I know first hand that cash is king because I did it and edged out a higher offer that had a mortgage attached to it.
Obviously, I’m not the only one. Investors, downsizing Boomers, wealthy foreigners, MIllennials with the good fortune of having parents/family willing to “help,” and people from pricey coastal markets looking to lower their living costs are driving the surge in all-cash deals.
According to Data Solutions, a data provider, 28.8% of all transactions so far this year are cash transactions. In the 2000’s, 20% of all transactions were all-cash deals and before the financial crisis in 2011-2012, 40% were all-cash transactions.
Sellers are attracted to all-cash deals and often choose those offers over offers that involve a mortgage arrangement with a bank. Sellers don’t have to wait for a bank to determine a mortgage deal, closings happen faster and often, call deals involve fewer risks and glitches.
Economists tend to be puzzled about this rush to pay cash when mortgage rates are at an all time low. Who would want to tie up so much of their liquidity in this one thing? Won’t cash buyers be strapped for cash for other things after they’ve spent everything they’ve saved on a house?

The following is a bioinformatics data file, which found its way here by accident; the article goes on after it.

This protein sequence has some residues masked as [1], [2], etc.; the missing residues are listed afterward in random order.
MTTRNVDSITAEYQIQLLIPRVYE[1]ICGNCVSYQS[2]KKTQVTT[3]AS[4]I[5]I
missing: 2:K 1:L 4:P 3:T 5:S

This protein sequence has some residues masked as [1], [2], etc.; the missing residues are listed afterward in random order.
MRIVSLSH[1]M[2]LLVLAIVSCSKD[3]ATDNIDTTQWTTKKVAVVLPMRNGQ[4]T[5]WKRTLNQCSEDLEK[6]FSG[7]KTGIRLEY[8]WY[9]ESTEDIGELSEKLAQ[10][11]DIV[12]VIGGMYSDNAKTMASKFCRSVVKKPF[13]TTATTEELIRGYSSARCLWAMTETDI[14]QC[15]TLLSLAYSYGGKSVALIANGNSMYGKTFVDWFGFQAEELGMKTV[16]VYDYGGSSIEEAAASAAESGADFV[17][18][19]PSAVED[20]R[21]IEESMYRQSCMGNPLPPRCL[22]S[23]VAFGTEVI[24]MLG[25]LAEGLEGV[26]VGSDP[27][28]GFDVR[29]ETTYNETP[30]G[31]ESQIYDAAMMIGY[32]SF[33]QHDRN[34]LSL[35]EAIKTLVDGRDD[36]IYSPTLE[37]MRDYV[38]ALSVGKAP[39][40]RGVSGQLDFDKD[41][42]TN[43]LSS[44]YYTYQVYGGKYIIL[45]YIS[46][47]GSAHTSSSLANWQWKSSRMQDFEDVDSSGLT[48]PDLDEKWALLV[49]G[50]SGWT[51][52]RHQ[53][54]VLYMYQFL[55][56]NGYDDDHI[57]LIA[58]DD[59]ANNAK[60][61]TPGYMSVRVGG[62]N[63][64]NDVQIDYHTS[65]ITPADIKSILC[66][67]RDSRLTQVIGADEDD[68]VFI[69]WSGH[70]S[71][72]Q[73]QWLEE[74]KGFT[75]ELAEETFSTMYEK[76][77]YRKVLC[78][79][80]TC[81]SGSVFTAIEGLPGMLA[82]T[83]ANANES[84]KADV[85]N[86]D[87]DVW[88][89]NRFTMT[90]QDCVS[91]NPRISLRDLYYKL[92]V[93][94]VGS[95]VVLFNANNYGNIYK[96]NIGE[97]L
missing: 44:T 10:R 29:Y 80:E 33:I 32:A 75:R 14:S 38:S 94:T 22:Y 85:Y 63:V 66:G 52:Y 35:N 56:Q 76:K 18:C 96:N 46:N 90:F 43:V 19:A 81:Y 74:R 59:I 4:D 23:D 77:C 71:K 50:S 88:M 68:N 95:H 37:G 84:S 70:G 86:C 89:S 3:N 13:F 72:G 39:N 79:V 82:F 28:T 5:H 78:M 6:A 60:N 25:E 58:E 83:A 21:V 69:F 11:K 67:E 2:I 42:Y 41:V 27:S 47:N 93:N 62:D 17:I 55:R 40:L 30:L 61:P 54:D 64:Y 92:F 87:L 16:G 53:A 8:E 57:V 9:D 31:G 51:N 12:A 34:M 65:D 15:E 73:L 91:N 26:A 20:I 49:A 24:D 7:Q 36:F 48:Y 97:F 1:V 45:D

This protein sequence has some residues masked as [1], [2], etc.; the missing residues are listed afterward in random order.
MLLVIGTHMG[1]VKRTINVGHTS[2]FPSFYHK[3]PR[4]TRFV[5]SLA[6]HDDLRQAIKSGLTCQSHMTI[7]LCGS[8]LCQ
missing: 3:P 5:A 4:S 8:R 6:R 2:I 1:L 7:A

Turns out that lending institutions such as Bank of America and online lender Better Mortgage Corporation are promoting products for just such cash buyers. Bank of America now allows such buyers to take out a loan up to 80% of the home value soon after they’ve purchased that home. And Better Mortgage is testing out a product that would underwrite a loan within a day in order to allow buyers to better compete with cash buyers.
When all is said and done, however, younger buyers without “helping” parents/families are the buyers most shut out in this all-cash reality. Younger buyers have a hard enough time coming up with a September 2017 average down payment of $18,360 for a starter home, let alone coming up with an all-cash deal.
Nela Richardson, chief economist at Redfin, points to potential industry problems in this all-cash environment. “First time buyers drive the market and if they’re blocked out…then we are not building that next generation of homeowners.”
To buyers who have lost out on homes 2 or 3 or even a dozen times to cash offers, this pay to play reality is today’s home buying reality. Ward Willis, the 12-time “loser,” said. “We lost…because we were deliberating…all of that needs to go out the window. You’ve got to be prepared to jump.”